Better Tow Performance With an Electric Actuator
– So, for those of you who have, let’s say a Gravel Rascal or an Arena Rascal Pro, you may have been in an experience where you get to the end of your pass, and you gotta get off your four wheeler to go crank it up or crank it down. That’s you gain in the strength, and you gain in the simplicity, but hopping on and off of tow vehicle is not always the funnest thing to do. Now, Nate, I know that’s kind of a one on one question here, but when it comes to an electric actuator, it’s got to have electricity to it somehow. So, if I were to say, I wanna swap out a square jack, I’m with you, I’m like, “all right, Nate, I don’t wanna get off my tow vehicle and crank the square jack, I wanna use an actuator instead.” Where does my power come from? Where’s my electricity come from?
– It comes from your tow vehicle. So, therefore there’s some wiring involved. The ATV or the UTV has to provide the power to it, to power it.
– Got it.
– So, typically what are these on, like in our products there’ll be a Rascal, or virtually any of our trailers will have one of these on the tongue. Our Workman Excel dump trailer, will have that to dump behind. Just various attachments. These are even used for other manual adjustments too, on like the Speed Master to raise screaming rods up and down. On our ABI water trailers, many of them have a manual pull rope to turn on and off, but we actually have an electric valve that you can have a push button in the cab of your tractor to turn the water on and off, which is a really nice feature as well.
– And so when a lot of people think electric actuator, thinking something with a, like something larger, longer, that has a long threaded screw on the inside to actually raise or lower the tool, but actuators come in all shapes and sizes, some small enough to just open and close a valve.
– Yep. And some are just wireless things in your hand. And some are toggle switches, and it’s all in what we’re trying to accomplish.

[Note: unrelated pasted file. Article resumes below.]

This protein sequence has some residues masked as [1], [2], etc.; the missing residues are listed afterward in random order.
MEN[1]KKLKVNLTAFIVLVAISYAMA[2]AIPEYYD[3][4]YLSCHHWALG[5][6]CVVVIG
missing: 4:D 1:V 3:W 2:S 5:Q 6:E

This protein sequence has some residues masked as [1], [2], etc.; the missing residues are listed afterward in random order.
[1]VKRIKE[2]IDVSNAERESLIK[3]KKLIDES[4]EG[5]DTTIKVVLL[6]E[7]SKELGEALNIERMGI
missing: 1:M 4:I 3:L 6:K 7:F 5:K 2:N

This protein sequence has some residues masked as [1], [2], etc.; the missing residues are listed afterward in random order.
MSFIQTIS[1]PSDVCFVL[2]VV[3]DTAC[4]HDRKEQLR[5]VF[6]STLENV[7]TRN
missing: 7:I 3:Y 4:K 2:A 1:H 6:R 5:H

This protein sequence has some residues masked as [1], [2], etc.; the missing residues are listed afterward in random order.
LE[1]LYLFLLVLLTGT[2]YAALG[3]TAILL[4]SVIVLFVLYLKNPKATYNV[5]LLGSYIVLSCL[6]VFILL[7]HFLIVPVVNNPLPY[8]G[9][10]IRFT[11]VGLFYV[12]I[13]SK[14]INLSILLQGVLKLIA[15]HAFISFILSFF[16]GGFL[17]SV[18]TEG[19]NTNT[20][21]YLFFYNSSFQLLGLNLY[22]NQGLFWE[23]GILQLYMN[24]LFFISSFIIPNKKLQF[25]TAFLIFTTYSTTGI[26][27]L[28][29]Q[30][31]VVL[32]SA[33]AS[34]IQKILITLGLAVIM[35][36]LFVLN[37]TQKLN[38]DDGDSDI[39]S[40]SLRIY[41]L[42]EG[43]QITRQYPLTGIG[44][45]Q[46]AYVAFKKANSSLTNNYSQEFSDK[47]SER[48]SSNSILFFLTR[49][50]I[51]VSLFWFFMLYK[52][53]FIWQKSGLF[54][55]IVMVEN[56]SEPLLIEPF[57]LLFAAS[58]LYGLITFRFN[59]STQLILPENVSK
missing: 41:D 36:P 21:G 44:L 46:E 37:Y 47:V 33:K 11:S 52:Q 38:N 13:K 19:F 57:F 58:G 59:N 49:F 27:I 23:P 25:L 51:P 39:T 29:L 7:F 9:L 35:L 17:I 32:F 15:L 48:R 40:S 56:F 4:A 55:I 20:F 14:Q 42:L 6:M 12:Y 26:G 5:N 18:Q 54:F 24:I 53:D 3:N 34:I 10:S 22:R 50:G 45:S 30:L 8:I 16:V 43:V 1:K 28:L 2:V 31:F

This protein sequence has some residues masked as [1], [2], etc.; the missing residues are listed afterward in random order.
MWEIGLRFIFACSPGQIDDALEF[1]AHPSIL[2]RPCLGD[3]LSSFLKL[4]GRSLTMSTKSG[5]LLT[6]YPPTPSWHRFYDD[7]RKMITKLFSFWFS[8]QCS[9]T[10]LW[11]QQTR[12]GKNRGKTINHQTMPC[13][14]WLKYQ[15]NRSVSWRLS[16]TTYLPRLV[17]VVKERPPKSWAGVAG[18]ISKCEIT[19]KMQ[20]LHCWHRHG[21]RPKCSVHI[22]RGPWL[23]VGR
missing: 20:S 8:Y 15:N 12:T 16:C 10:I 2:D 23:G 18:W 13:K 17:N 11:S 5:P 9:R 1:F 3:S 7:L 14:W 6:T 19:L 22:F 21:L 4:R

– Got it. So, now I’m not an electrician, I don’t like messing around with electricity. So, what are some, just words of wisdom, you can give to somebody who says, “all right, I’m done with the heavy duty square jack, I’m ready to upgrade, but you got me a little bit nervous about wiring something to my tow vehicle.” Any general tips you can give someone about how to go about this.
– You’re gonna tie directly back to the battery, ’cause there isn’t really a standard wiring plug on ATVs, UTVs, et cetera, the small tractors, but it’s really straightforward. Just red is red. Black is black. Pay attention to your colors. Don’t wrap around anything that can get caught or get hot or moves. Just think about those things. And we include plenty of zip ties. So use ’em.
So you’ve got a row of scarifiers there that remember you can drop to about four inches deep, which is crucial, because if you’re going to put that soil back to turf, back to lawn you wanna get a nice deep three to four inch rip with those scarifiers so that you’ve got that ideal root bed. So again, steps. Push that finish rake forward, level things out on a kind a rough grade scenario, following the contour of your ground that you want, decompact those scarifiers. That level blade is in play as you’re ripping up with those scarifiers. So you can level things out. Getting that level surface that you want. And then that finish rake is right there as well, to smooth out all the clads and to smooth out, give you a nice finish. That way, once you throw the seed down and your grass starts to grow, it’s like the tree was never there. So Mini SR, fantastic application, in small context. If your yard size is such that you can’t really get a big skid steer, get a big tractor back there. The Mini SR is perfect for it.